Judey Reviews: Zack Snyder’s Justice League

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Zack Snyder’s Justice League is the DC Comics team-up movie fans deserved three years ago and it is genuinely a crime on Warner Bros’ part for sabotaging this version of the film from releasing in the first place.
To discuss Zack Snyder’s Justice League, I feel it needs to be preluded on how director Zack Snyder’s true director’s cut came to be. When working on 2017’s Justice League, Snyder had to leave the project after the passing of his daughter and Warner Bros hired director Joss Whedon to reshoot a number of scenes as well as direct new ones. Turns out, the amount of reshot and newly added scenes ended up vastly outnumbering the scenes that Snyder had already shot. In the two-hour film, only around thirty minutes of Snyder’s original scenes were used. Not only that, but Warner Bros chose Whedon for the job because of his previous work within the acclaimed Marvel Cinematic Universe and was hoping to stylize the film like a typical MCU entry. What resulted was a Frankenstein-esque botch job where scenes varied from campy one-liner deliveries to sweeping cinematic fights and then back to canned lifeless dialogue.
Fans, understandably disappointed, rallied behind the hashtag #ReleaseTheSnyderCut after hearing about the behind-the-scenes mayhem at Warner Bros and after Snyder hinted that his cut of the film still existed. For three years, fans campaigned for the release of Snyder’s cut, believing that if Warner Bros could see their enthusiastic support of the project, that there could be the possibility of an eventual release. In 2020, after years of online support and even donations made to suicide prevention organizations in the film’s name, Snyder announced Zack Snyder’s Justice League would be released to HBOMax in spring 2021.
After watching the film, it felt surreal; the movie that was long thought to be a hoax or would never leave the inside of a Warner Bros editing room had just ended. I didn’t have HBOMax, so I biked 3.3 miles with a flat tire in the cold to a friend’s house so I could witness the Justice League movie fans were supposed to see back in 2017. Was it worth it? Absolutely.
Everything about this movie is superior to the 2017 version. There is not one moment from Whedon’s version that I found myself wishing was included. The action in this film is lightyears ahead of what was on display in Whedon’s version. The original invasion of Darkseid, the League’s confrontation with Superman (played by Henry Cavill), and especially the climactic battle were all masterfully directed and choreographed.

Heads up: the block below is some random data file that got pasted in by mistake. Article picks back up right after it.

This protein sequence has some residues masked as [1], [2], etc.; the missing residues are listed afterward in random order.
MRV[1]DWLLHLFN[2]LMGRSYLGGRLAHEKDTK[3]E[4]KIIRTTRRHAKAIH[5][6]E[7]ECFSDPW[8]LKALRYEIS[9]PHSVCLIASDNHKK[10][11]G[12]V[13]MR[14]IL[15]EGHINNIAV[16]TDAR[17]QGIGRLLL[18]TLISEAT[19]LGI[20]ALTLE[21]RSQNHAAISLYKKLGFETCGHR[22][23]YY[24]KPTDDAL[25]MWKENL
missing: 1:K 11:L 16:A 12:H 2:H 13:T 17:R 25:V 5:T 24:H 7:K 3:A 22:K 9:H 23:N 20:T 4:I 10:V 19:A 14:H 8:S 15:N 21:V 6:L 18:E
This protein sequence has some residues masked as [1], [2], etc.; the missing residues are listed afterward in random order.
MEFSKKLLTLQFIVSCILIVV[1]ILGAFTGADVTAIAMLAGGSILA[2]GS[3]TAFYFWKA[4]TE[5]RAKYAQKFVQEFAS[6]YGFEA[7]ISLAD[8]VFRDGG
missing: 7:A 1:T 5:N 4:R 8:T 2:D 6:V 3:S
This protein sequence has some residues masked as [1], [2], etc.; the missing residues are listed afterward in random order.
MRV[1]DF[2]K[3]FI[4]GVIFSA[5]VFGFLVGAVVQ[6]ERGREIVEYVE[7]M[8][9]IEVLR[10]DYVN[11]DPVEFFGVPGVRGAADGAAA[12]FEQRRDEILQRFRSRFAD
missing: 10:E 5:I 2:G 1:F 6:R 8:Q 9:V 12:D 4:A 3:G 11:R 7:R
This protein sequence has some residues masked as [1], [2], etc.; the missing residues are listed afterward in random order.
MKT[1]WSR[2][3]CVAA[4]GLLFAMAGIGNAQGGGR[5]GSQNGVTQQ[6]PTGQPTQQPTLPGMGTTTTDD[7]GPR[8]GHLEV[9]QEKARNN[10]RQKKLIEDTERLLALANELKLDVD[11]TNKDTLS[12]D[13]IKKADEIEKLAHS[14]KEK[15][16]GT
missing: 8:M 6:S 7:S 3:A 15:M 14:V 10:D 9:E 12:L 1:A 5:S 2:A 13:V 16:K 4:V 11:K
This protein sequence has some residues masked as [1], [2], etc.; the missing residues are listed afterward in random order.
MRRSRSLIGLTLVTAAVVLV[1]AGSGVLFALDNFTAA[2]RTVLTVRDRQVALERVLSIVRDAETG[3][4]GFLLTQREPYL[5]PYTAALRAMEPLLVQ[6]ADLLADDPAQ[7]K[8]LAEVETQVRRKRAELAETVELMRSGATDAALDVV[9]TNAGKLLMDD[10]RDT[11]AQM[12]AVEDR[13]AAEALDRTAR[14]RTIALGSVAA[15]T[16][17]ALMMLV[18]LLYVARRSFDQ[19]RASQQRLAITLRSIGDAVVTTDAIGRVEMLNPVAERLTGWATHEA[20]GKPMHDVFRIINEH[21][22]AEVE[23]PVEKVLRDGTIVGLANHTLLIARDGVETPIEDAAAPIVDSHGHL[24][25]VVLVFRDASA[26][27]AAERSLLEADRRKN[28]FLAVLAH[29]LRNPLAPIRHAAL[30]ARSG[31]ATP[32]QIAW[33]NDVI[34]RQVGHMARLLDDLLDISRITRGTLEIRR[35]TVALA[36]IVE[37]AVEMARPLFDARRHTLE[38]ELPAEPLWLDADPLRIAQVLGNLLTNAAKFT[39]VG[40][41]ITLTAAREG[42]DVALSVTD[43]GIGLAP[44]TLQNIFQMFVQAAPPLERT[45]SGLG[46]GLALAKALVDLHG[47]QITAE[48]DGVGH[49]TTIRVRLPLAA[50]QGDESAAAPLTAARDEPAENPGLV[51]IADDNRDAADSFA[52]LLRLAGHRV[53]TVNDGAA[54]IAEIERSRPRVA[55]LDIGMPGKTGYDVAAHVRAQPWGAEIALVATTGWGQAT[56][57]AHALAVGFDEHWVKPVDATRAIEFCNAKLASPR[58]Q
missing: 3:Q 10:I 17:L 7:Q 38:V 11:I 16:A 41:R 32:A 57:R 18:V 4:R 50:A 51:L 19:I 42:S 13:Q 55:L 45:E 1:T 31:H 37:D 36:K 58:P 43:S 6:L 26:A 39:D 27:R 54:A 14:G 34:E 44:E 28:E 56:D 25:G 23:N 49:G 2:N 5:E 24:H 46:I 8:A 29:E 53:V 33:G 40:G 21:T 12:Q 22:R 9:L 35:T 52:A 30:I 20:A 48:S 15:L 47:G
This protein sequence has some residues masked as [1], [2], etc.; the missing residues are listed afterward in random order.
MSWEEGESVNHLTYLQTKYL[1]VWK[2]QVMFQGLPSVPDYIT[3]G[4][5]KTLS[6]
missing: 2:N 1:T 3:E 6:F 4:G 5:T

What stuck out to me the most were the flashforward glimpses that would have been further explored in the planned sequels. The apocalyptic Knightmare timeline first teased in Batman v Superman looked totally insane in this film and I wish that storyline could continue some way or another. The exchange between Batman (played by Ben Affleck) and the Joker (played by Jared Leto) is actually the first time the two iterations have an onscreen interaction together and they fit together so well.
This film also achieved something that Whedon’s cut got horribly wrong: the character of Barry Allen AKA the Flash. Barry (played by Ezra Miller) in the 2017 film was a forced humor machine who apparently could not run without tripping to save his life. Barry’s introduction is a bit obnoxious at first in this film, but nowhere as near as annoying as most of his dialogue in Whedon’s version. Why Whedon’s version omitted several incredible speedster scenes in favor of a joke where the Flash lands on Wonder Woman’s cleavage is beyond me.
An issue I have with the film is that there is a small runtime problem. The film is four hours long, but a half-hour could be easily shaved off without affecting the immediate story in any way. Another thing I noticed is that up until the two-hour mark, the plot progresses just as it does in the 2017 version, albeit executed differently; this however is not so much this film’s fault, as the 2017 version derived their story from this one and cut out a lot of needed development. Also, since some of the film’s VFX was worked on during the pandemic, there are some characters/landscapes that don’t look as polished as they could be.
Overall, I definitely believe that Zack Snyder’s Justice League is the definitive, canonical version of the Justice League’s unity, and I hereby declare 2017’s Justice League as terrible fanfiction. I would love to somehow see how the story Snyder had in mind for the DC Extended Universe would play out– #RestoreTheSnyderVerse.